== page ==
Frogs are a quite recent addition to the pet trade. These tree-dwelling amphibians don't demand constant attention from their owner, and can largely take care of themselves. Tree frogs have quite an appealing color scheme as well. Frogs are amphibious, and require a moist habitat with a few fake trees, and easy access to water. If you can give them that, these critters will quickly hit it off with kids. Crickets and mealworm sprinkled with nutrient powders are the ideal diet for them. They live for about 5 years, though longer lives have been observed in captivity.
This may well be the cutest pet on this list, and is definitely the cutest fox in the world. It is about 8 inches tall, and about twice as long. Their large ears, which add to their appeal, are actually meant for living in the desert. The large surface area of the ears means that the fox can easily lose heat through them. Another desert adaptation that helps them become good urban pets is their tendency to retain water. This means that their droppings are dry, and can be cleaned very easily.
As a pet, these foxes are rather like small dogs, but less possessive. They are not completely domesticated, but become very tame if they are raised by breeders, and grow to be moderately affectionate of their owner. They can live for more than 12 years, if properly cared for.
The sugar glider, another resident of Australia, looks like a small flying squirrel, but the two are not related. Keeping it as a pet is controversial, but the U.S. has many breeding programs for this popular animal, and as long as you make sure that yours is from one of those, there is no reason to trouble your conscience.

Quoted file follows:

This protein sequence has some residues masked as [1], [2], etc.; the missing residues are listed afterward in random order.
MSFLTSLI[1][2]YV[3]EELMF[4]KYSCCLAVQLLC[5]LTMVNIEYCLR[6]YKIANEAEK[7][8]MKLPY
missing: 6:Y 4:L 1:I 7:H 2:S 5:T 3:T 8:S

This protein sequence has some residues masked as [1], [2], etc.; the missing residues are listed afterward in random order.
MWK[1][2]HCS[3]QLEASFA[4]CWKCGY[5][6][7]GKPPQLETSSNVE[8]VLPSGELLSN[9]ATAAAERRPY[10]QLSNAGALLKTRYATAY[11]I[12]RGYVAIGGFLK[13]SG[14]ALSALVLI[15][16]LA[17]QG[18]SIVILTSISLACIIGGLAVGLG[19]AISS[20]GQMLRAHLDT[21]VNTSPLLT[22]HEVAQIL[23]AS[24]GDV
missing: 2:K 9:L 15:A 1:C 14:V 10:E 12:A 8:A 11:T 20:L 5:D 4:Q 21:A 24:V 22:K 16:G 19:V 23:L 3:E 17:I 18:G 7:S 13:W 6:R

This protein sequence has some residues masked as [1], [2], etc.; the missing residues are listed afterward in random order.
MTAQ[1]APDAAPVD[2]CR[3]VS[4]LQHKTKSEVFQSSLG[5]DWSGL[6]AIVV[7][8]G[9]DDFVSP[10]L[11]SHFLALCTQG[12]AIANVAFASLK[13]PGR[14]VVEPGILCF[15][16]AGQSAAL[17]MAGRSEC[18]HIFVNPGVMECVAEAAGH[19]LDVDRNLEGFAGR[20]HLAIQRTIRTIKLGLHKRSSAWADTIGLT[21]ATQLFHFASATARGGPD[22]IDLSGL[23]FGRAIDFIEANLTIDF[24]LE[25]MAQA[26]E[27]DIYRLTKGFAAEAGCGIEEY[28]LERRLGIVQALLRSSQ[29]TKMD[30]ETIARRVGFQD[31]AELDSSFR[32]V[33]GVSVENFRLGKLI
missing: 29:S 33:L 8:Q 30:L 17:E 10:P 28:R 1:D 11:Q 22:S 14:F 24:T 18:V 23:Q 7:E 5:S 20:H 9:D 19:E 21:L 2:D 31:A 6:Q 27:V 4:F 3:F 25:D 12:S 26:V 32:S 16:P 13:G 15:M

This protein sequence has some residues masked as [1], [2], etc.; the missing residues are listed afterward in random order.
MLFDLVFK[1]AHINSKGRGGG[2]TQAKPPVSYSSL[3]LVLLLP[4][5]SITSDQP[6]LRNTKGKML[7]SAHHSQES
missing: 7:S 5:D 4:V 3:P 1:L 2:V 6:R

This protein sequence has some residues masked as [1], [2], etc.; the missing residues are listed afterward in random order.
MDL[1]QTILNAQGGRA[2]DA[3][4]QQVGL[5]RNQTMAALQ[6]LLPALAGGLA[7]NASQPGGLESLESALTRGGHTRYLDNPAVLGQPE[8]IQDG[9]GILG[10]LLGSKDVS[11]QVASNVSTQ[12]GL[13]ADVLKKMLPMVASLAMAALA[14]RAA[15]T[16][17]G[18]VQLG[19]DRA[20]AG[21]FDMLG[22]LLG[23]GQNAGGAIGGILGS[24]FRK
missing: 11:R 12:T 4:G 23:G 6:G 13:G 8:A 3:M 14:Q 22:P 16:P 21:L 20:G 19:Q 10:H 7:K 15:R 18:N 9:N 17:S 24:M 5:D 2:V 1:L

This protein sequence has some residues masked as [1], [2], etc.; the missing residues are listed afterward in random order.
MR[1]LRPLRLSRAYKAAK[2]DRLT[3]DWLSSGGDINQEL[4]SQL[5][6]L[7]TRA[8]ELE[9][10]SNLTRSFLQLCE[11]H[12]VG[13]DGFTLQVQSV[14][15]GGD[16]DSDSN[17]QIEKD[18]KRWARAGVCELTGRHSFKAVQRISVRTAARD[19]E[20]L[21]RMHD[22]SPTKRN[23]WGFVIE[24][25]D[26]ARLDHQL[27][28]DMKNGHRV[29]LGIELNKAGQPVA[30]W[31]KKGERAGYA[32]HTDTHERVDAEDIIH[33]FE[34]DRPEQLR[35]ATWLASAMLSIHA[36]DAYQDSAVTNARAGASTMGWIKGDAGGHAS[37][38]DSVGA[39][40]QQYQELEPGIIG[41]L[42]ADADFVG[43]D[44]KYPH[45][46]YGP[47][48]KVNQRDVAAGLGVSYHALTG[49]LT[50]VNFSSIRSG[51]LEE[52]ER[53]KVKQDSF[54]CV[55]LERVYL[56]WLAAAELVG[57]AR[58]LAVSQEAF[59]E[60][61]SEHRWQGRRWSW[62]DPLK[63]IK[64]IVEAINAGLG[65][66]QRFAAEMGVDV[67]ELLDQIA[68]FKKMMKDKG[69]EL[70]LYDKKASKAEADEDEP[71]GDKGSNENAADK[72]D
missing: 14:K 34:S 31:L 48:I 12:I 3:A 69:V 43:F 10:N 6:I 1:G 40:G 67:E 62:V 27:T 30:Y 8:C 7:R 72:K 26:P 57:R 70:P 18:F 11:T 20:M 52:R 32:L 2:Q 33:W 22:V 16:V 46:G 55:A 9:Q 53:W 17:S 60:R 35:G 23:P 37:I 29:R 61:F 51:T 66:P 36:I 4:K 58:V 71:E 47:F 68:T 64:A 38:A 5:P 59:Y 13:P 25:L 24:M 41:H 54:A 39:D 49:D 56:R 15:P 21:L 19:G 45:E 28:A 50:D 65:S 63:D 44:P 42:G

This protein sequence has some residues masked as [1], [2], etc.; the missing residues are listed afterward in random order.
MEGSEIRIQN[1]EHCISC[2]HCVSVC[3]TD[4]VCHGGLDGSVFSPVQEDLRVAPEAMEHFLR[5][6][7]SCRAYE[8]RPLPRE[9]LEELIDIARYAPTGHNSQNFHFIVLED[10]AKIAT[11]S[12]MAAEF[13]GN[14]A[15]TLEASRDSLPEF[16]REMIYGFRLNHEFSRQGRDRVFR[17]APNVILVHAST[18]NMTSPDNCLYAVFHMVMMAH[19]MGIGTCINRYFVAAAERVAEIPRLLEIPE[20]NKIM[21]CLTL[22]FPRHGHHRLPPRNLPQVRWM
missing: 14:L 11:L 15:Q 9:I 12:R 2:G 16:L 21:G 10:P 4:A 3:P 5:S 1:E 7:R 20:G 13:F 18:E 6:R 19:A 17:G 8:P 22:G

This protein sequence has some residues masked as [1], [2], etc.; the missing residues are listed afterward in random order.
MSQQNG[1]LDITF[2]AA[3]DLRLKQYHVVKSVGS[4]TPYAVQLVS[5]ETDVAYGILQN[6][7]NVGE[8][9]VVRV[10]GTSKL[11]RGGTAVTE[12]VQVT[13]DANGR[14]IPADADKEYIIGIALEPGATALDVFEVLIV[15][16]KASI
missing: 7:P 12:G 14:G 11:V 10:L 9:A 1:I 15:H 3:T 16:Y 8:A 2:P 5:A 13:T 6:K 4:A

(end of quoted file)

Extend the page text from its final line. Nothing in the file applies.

In captivity, they can live for up to 17 years, though 10-12 is the norm. Attention needs to be given to their calcium intake. Low calcium intake, which affects their rear limbs the most, is a widespread condition in pet gliders. They usually love mealworms and other insects, and also eat common fruits and vegetables. They are very social creatures, and should be kept in a group.
A deer may not be everyone's first idea of a pet, but actually, the muntjac may not be everyone's first idea of a deer! A bit larger than a cat, these deer are at home as much in the natural wilderness as in an urban one. These become extremely affectionate towards their owners. The only problem with this critter is its instinctual chewing habit. If you manage to get that under control, this will be a prized pet. They live for more than 15 years, and a lifespan of more than 20 years is quite common.
These were some exotic pets that are quite easy to look after. As you can see, not all exotic pets are large and ferocious. Most are completely harmless, most are quite small, and many are positively adorable! Once you get these animals home, look after them for as long as they need to. If an exotic animal is released into an alien ecosystem, it will either not be able to exploit its new environment like its native counterpart, or it will thrive due to the lack of niche predators, and will become a nuisance to its adopted homeland.